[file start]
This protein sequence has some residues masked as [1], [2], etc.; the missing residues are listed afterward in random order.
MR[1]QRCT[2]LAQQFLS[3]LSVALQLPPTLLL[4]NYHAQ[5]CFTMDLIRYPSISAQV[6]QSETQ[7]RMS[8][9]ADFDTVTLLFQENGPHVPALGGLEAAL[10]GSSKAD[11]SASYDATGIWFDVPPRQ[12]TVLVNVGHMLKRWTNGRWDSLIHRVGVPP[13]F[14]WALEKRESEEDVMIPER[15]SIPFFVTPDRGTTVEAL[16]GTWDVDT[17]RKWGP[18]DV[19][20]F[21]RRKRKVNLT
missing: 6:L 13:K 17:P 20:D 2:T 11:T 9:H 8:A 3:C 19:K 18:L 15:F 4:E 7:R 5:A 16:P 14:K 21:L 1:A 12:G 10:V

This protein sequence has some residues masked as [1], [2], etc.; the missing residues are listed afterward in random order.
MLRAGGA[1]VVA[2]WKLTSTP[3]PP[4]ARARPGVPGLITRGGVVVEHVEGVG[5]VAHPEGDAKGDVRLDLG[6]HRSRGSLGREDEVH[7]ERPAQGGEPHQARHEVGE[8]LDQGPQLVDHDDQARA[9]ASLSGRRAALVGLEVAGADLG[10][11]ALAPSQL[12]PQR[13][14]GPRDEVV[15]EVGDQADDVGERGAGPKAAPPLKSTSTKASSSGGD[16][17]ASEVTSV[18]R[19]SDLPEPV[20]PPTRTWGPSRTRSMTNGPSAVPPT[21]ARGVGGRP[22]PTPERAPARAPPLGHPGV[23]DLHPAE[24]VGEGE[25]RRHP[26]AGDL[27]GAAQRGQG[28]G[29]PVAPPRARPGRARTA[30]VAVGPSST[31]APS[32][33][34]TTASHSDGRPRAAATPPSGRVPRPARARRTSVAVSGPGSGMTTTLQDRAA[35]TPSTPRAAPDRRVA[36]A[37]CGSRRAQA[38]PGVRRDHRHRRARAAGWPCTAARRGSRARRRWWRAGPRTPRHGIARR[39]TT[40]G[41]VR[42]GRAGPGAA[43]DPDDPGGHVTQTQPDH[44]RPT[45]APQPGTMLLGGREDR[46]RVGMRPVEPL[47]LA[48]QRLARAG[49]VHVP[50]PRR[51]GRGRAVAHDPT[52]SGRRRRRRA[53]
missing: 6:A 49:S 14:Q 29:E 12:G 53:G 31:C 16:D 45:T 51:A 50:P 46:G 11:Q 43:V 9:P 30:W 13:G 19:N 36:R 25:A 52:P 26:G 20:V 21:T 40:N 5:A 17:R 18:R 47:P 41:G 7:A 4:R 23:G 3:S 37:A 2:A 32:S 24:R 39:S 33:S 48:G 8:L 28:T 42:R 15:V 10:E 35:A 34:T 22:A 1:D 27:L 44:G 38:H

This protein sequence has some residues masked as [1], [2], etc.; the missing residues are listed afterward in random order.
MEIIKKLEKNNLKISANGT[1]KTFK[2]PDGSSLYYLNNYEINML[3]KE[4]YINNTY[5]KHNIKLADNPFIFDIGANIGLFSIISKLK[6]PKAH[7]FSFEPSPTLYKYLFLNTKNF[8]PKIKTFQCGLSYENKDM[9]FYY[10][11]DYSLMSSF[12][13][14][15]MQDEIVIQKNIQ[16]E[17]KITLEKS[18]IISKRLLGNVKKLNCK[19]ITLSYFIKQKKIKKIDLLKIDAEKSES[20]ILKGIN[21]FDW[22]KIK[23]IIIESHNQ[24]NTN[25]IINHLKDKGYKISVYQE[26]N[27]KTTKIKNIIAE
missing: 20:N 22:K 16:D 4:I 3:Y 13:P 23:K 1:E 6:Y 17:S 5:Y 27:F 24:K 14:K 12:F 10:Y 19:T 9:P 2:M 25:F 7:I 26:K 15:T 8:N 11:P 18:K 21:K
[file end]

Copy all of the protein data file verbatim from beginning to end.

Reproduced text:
This protein sequence has some residues masked as [1], [2], etc.; the missing residues are listed afterward in random order.
MR[1]QRCT[2]LAQQFLS[3]LSVALQLPPTLLL[4]NYHAQ[5]CFTMDLIRYPSISAQV[6]QSETQ[7]RMS[8][9]ADFDTVTLLFQENGPHVPALGGLEAAL[10]GSSKAD[11]SASYDATGIWFDVPPRQ[12]TVLVNVGHMLKRWTNGRWDSLIHRVGVPP[13]F[14]WALEKRESEEDVMIPER[15]SIPFFVTPDRGTTVEAL[16]GTWDVDT[17]RKWGP[18]DV[19][20]F[21]RRKRKVNLT
missing: 6:L 13:K 17:P 20:D 2:T 11:T 9:H 8:A 3:C 19:K 18:L 15:F 4:E 7:R 5:A 16:P 14:K 21:L 1:A 12:G 10:V

This protein sequence has some residues masked as [1], [2], etc.; the missing residues are listed afterward in random order.
MLRAGGA[1]VVA[2]WKLTSTP[3]PP[4]ARARPGVPGLITRGGVVVEHVEGVG[5]VAHPEGDAKGDVRLDLG[6]HRSRGSLGREDEVH[7]ERPAQGGEPHQARHEVGE[8]LDQGPQLVDHDDQARA[9]ASLSGRRAALVGLEVAGADLG[10][11]ALAPSQL[12]PQR[13][14]GPRDEVV[15]EVGDQADDVGERGAGPKAAPPLKSTSTKASSSGGD[16][17]ASEVTSV[18]R[19]SDLPEPV[20]PPTRTWGPSRTRSMTNGPSAVPPT[21]ARGVGGRP[22]PTPERAPARAPPLGHPGV[23]DLHPAE[24]VGEGE[25]RRHP[26]AGDL[27]GAAQRGQG[28]G[29]PVAPPRARPGRARTA[30]VAVGPSST[31]APS[32][33][34]TTASHSDGRPRAAATPPSGRVPRPARARRTSVAVSGPGSGMTTTLQDRAA[35]TPSTPRAAPDRRVA[36]A[37]CGSRRAQA[38]PGVRRDHRHRRARAAGWPCTAARRGSRARRRWWRAGPRTPRHGIARR[39]TT[40]G[41]VR[42]GRAGPGAA[43]DPDDPGGHVTQTQPDH[44]RPT[45]APQPGTMLLGGREDR[46]RVGMRPVEPL[47]LA[48]QRLARAG[49]VHVP[50]PRR[51]GRGRAVAHDPT[52]SGRRRRRRA[53]
missing: 6:A 49:S 14:Q 29:E 12:G 53:G 31:C 16:D 45:T 51:A 50:P 46:G 11:Q 43:V 9:P 30:W 13:G 19:N 36:R 25:A 52:P 26:G 20:V 21:T 40:N 5:A 17:R 18:R 47:P 41:G 7:A 4:R 23:G 3:S 37:A 2:A 32:S 24:R 39:S 33:S 48:G 8:L 28:T 42:R 15:V 10:E 35:A 34:T 22:A 1:D 27:L 44:G 38:H

This protein sequence has some residues masked as [1], [2], etc.; the missing residues are listed afterward in random order.
MEIIKKLEKNNLKISANGT[1]KTFK[2]PDGSSLYYLNNYEINML[3]KE[4]YINNTY[5]KHNIKLADNPFIFDIGANIGLFSIISKLK[6]PKAH[7]FSFEPSPTLYKYLFLNTKNF[8]PKIKTFQCGLSYENKDM[9]FYY[10][11]DYSLMSSF[12][13][14][15]MQDEIVIQKNIQ[16]E[17]KITLEKS[18]IISKRLLGNVKKLNCK[19]ITLSYFIKQKKIKKIDLLKIDAEKSES[20]ILKGIN[21]FDW[22]KIK[23]IIIESHNQ[24]NTN[25]IINHLKDKGYKISVYQE[26]N[27]KTTKIKNIIAE
missing: 20:N 22:K 16:D 4:I 3:Y 13:P 23:K 1:E 6:Y 17:S 5:Y 27:F 24:K 14:K 12:F 10:Y 19:T 9:P 2:M 25:F 7:I 26:K 15:T 8:N 11:P 18:K 21:K